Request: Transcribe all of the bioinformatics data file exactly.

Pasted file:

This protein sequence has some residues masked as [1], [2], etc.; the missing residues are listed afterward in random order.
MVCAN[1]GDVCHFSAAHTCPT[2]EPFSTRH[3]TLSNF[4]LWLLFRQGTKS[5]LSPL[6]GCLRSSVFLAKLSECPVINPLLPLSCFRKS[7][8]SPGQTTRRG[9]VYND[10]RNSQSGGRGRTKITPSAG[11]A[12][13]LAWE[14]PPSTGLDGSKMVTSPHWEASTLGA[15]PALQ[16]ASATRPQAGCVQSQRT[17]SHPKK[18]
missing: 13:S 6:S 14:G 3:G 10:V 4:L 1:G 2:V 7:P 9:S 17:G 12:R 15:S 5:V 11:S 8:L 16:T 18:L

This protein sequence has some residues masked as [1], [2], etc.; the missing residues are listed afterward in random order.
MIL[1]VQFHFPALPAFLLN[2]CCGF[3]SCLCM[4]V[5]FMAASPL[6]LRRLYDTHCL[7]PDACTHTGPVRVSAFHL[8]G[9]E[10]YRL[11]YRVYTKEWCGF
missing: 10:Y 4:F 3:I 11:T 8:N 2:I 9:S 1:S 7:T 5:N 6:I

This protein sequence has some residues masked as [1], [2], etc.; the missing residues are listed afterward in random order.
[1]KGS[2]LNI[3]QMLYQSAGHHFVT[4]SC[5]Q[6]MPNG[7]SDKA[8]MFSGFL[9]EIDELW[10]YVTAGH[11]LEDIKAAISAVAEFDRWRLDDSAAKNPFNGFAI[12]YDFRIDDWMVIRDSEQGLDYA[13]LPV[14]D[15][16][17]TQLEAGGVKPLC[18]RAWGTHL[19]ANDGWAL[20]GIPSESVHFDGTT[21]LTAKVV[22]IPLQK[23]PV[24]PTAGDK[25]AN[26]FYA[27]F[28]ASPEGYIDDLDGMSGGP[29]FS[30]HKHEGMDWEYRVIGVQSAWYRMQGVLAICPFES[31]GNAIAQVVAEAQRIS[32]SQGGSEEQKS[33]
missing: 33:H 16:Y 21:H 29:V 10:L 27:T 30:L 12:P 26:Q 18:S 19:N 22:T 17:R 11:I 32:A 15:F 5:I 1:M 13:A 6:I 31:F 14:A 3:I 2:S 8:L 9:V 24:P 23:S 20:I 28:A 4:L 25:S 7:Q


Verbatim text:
This protein sequence has some residues masked as [1], [2], etc.; the missing residues are listed afterward in random order.
MVCAN[1]GDVCHFSAAHTCPT[2]EPFSTRH[3]TLSNF[4]LWLLFRQGTKS[5]LSPL[6]GCLRSSVFLAKLSECPVINPLLPLSCFRKS[7][8]SPGQTTRRG[9]VYND[10]RNSQSGGRGRTKITPSAG[11]A[12][13]LAWE[14]PPSTGLDGSKMVTSPHWEASTLGA[15]PALQ[16]ASATRPQAGCVQSQRT[17]SHPKK[18]
missing: 13:S 6:S 14:G 3:G 10:V 4:L 1:G 2:V 7:P 9:S 17:G 12:R 15:S 5:V 11:S 8:L 16:T 18:L

This protein sequence has some residues masked as [1], [2], etc.; the missing residues are listed afterward in random order.
MIL[1]VQFHFPALPAFLLN[2]CCGF[3]SCLCM[4]V[5]FMAASPL[6]LRRLYDTHCL[7]PDACTHTGPVRVSAFHL[8]G[9]E[10]YRL[11]YRVYTKEWCGF
missing: 10:Y 4:F 3:I 11:T 8:N 2:I 9:S 1:S 7:T 5:N 6:I

This protein sequence has some residues masked as [1], [2], etc.; the missing residues are listed afterward in random order.
[1]KGS[2]LNI[3]QMLYQSAGHHFVT[4]SC[5]Q[6]MPNG[7]SDKA[8]MFSGFL[9]EIDELW[10]YVTAGH[11]LEDIKAAISAVAEFDRWRLDDSAAKNPFNGFAI[12]YDFRIDDWMVIRDSEQGLDYA[13]LPV[14]D[15][16][17]TQLEAGGVKPLC[18]RAWGTHL[19]ANDGWAL[20]GIPSESVHFDGTT[21]LTAKVV[22]IPLQK[23]PV[24]PTAGDK[25]AN[26]FYA[27]F[28]ASPEGYIDDLDGMSGGP[29]FS[30]HKHEGMDWEYRVIGVQSAWYRMQGVLAICPFES[31]GNAIAQVVAEAQRIS[32]SQGGSEEQKS[33]
missing: 33:H 16:Y 21:H 29:V 10:L 27:T 30:L 12:P 26:Q 18:S 19:N 22:T 17:R 11:I 32:A 15:F 5:I 1:M 13:A 6:I 31:F 14:A 3:I 2:S 8:L 9:V 24:P 23:S 20:I 28:A 4:L 25:S 7:Q